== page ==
Blue Monday, the third Monday in January which is apparently the most depressing day of the year, is an annual media concept but it divides opinion. While many brands – including Innocent and Vodafone – use the story of Blue Monday to push feel-good products and create playful campaigns, many journalists and media experts feel such ‘days’ are hollow concepts.
Blue Monday is a popular, but divisive media concept. Yesterday (Monday 18 January) brands such as easyJet, Innocent and Vodafone UK all launched social media campaigns which provided some comic relief for consumers on what is said to be the most depressing day of the year. Other brands ignored it. Even its origins are in disrupt. Some media experts think the concept was created by Sky Travel in the 1980s to boost airline sales, and others, including psychologist Dr Cliff Arnall, argue that there is a scientific argument for thinking this is the most ‘depressing’ day of the year.
But, does Blue Monday – and other such concepts – really capturing the imagination of consumers – and journalists – in the way brands hope? And how can PRs use this effectively?
Gorkana asked a brand, a journalist and a comms expert to tell us what they thought about Blue Monday and if brands should take part in the conversation surrounding it. Here is what they said:
- Targeting is key
Yesterday, Pizza Hut launched a social media campaign for the day where it offered free pizza for a range of businesses such as giffgaff, Benefit cosmetics and Misguided and tweeted them with messages that suggested they needed cheering up for Blue Monday.
Lisa Hale, account director at Tangerine – the agency that manages Pizza Hut’s social media activity, said: “Pizza Hut is currently underway with its ‘Taste Freedom’ campaign – a complete refresh of its branding, huts and menus. The aim is to reposition the brand to make it more appealing to the influential, trendsetting millennial audience.
“Blue Monday was the perfect opportunity to affiliate Pizza Hut Restaurants with the likes of Boohoo, Benefit UK and Misguided – brands that already have a lot of ‘clout’ with this audience.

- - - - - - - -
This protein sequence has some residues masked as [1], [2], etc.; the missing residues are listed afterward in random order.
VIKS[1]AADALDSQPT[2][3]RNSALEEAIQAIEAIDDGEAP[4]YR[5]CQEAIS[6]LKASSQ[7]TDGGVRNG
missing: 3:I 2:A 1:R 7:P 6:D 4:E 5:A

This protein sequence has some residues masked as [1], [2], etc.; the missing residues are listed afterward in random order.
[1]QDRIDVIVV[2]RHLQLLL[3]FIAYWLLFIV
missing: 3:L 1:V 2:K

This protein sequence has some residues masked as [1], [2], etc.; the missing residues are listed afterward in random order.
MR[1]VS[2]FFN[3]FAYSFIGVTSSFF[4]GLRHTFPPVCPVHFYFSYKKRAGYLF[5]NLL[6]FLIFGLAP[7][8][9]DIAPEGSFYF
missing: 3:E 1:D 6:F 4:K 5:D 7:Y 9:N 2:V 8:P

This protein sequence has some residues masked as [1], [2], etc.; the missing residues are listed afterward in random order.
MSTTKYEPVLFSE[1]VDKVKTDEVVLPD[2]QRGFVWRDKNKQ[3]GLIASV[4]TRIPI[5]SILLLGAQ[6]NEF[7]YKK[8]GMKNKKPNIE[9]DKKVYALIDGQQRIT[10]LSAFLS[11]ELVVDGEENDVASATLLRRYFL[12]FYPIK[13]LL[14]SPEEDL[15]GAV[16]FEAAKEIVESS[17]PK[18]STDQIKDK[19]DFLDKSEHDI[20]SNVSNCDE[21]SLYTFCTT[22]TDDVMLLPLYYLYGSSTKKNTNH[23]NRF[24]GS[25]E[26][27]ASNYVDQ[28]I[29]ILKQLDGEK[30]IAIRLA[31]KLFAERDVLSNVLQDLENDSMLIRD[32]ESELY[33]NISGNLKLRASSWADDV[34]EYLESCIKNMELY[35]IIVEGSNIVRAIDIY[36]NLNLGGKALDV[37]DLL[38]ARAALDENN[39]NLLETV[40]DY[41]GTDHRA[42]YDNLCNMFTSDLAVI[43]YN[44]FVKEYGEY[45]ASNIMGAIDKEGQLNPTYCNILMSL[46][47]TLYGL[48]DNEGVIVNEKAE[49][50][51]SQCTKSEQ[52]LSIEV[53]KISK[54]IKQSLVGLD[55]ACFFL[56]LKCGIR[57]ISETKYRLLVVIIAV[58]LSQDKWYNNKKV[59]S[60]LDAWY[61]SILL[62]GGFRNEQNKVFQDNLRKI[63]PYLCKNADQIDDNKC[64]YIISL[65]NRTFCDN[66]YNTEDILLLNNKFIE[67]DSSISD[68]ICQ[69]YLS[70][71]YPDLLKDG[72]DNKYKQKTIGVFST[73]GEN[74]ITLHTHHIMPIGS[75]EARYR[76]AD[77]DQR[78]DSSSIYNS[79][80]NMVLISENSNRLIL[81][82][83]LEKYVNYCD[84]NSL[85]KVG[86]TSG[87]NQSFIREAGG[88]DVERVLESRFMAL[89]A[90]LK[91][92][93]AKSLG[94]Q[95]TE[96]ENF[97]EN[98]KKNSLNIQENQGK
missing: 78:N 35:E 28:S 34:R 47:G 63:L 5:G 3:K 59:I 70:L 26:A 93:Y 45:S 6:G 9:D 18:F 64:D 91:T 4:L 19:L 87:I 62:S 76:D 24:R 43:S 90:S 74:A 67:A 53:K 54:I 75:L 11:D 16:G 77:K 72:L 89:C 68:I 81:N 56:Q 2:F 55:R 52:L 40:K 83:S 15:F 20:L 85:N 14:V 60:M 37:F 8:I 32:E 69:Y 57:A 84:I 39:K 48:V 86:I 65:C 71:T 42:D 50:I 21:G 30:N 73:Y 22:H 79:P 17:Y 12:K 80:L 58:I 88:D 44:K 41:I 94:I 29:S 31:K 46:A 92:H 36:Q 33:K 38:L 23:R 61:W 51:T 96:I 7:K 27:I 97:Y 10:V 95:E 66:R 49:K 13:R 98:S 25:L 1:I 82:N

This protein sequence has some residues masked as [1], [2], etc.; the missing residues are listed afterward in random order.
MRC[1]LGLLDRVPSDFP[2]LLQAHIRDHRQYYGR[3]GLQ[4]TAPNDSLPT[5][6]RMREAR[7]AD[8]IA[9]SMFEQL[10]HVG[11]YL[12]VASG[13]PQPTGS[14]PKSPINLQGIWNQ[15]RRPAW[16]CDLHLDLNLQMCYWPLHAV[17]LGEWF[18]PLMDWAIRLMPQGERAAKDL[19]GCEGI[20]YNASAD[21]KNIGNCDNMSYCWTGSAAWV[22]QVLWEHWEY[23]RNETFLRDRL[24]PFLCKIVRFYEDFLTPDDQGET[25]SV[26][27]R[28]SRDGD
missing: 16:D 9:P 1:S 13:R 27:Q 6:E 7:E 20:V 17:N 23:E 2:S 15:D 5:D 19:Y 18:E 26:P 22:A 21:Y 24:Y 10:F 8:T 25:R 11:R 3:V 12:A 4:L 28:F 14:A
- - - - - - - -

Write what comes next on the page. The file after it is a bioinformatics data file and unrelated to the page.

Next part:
“Jumping on a trend always results in good engagement. However, it is important to be selective and relevant with the trend. The key is to always keep your target audience in mind, ask if they would get involved in it and what value your brand can credibly add to the online conversation.”
- It’s about storytelling
Creative director at Borkowski.do, Mark Borkowski, commented on his blog that such concepts have power: “The story of Blue Monday demonstrates that power of an idea to trump the facts. People buy into the notion that the start of an unremarkable week in a bleak month, when you’re broke after Christmas and have used up all your leave until June, is probably the year’s shittiest day. To have a day to acknowledge this low point is an act of solidarity signalling. We are all in it together and, via social media, we are invited to join in the struggle to get to the other side of this 24 hours.
“Regardless of whoever cobbled together the phoney press release, the principle of Blue Monday is as old as storytelling itself. You latch onto people’s hopes and wishes, fears and worries, and attach a spuriously rationalised moment that provides vendors with a window in which to capitalise. Historically we haven’t needed Twitter to reduce our calendar to itemised moments. The creation of Christmas –a day that notionally celebrates an unauthenticated birth of a possibly fictional miracle worker- is only a more established version of Blue Monday.”
- Be honest
Katie Jacobs, editor at HR Magazine, says that although as a brand HR magazine wants pieces that are heavily focused on academic research, she is open to pieces that are ‘tongue-in-cheek’ and playful. However, when brands try to pitch stories around Blue Monday that are said to be based on scientific research, Jacobs draws the line.
“In this case I definitely don’t want any stats, I just don’t think they’re true when it comes to Blue Monday, and there is no scientific basis on why this day is worse than any other Monday. It is fine when it’s a playful piece and can have its place but don’t try and pretend it is based on something that it’s not.”